When it is boiled down, it is just another group of high-minded individuals who believe they know better than anyone else … and want to tell us so.
Advocates of such sites see them as a vehicle to keep the public record straight, particularly on issues of a political nature, but as a journalistic initiative – as some proponents believe them to be – they fall far short.
Australia welcomed its first major entrant in this category last month, Politifact Australia, a spin-off of a site created by the Tampa Bay Times in America six years ago. The site checked the accuracy of 750 statements by presidential candidates in 2008 for which it won a Pulitzer Prize. It now boasts to have completed more than 7000 fact checks.
What it provides is a perspective … an assessment by one or more people as to whether a statement is true or false. This is provided on a graduated scale, such as mostly true, mostly false, or if they discover a real porkie on the local version, it will be given a “pants on fire” label. But it is hardly Watergate.
The domestic offshoot, headed by former Sydney Morning Herald editor-in-chief Peter Fray, has set up shop prior to the Australian federal election, where it sees itself as an arbiter of political truth. In an interview with The SMH, Fray described his site as a “welcome addition to the journalistic scene because politics has got faster and noisier”.
However, despite Fray’s leap for the moral high ground, his site is adding to the noise rather than clarifying the public record. Despite any rigour that may be applied by site operators to a “checked” fact, in reality it is just another publisher competing for eyeballs in the digital space. And who says it is right? It is all subjective.
Politifact Australia awarded its first “pants on fire” rating to Jamie Briggs, the chairman of the Coalition’s scrutiny of government waste committee, for an accusation made in a list of wasteful expenditure under Labor.
Briggs had noted that “public servants are buying gold-plated coffee machines”, which Tony Abbott said later said in a speech cost $15,000. The impression given on the site’s home page is that the statement is totally false and Briggs is lying through his teeth.
It is not until the reader navigates further into the site that he or she finds that the coffee machines in question cost on average $14,989 each, but there was no gold plating. So Briggs’ criticism of the extravagance of the purchases was factual, but he has been hung out to dry for use of a metaphor.
Another fact checked on the site is the assessment by Treasurer Wayne Swan that Australia is facing the “second largest revenue write-down since the Great Depression” – which it rated as true. Why did they bother? It would be worth checking if Mr Swan boasted about the magnitude of the government’s revenue collection.
In essence, sites such as these are not a journalistic enterprise, nor a resource. They are out to cut the lunch of established publishers with cheap grabs. This is as far from real journalism as practised by newspaper masthead publishers as it gets. It is the job of journalists to establish facts and break news, not indulge in needless semantics.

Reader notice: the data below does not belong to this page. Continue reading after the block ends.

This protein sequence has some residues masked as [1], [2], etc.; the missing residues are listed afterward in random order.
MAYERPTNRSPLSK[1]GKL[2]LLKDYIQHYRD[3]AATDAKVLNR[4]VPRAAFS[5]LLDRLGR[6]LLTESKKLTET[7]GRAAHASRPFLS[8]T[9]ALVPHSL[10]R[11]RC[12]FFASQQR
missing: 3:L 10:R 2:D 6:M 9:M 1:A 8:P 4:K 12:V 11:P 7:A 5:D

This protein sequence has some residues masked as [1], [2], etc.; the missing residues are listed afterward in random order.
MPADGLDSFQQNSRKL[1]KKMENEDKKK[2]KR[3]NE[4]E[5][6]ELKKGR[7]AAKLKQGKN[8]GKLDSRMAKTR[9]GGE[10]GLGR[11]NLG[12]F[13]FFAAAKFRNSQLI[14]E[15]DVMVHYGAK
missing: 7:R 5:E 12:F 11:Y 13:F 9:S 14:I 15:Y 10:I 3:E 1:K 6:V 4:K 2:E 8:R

Another fact-checking enterprise is about to be launched by the ABC, with $10 million of taxpayers’ money. The broadcaster is currently hiring staff for a unit that will check the factual basis of statements by politicians and other public figures, while generating content. Its work seems to be mainly internal, but an ABC spokesperson says the unit will have its own web page.
Now that is a frightening prospect – groupthink not only being accepted by the national broadcaster, but is being made compulsory. It does little to support the contention of independent journalism.
If there is improvement to be made to journalism standards, it won’t be achieved by caucusing on interpretation of facts. It would be far better to encourage better use of the journalist’s stock-in-trade – words and language. Standards have lapsed in recent years as a result of inattention to the teaching of basic grammar and proper vocabulary in our schools.
As a result, instead of being a style sheet for English usage among readers, mastheads of all varieties are being lampooned for howlers.
One recent effort in a Sydney paper comes to mind. After the death of former British Prime Minister Margaret Thatcher, the paper ran a heading declaring: “Thatcher acclaimed. Howard fulsome in praise”. This would have been a surprise for John Howard. Fulsome, of course, means insincere or disingenuous; it does not mean “full or praise”.
Errors like this – along with mistakes in TV programs and the crossword – will erode the credibility of newspapers, rather than a failure to hold a committee meeting on a politician’s press release.
Ian Moore was the founding editor of the Sunday Herald Sun and a former of The Sunday Telegraph.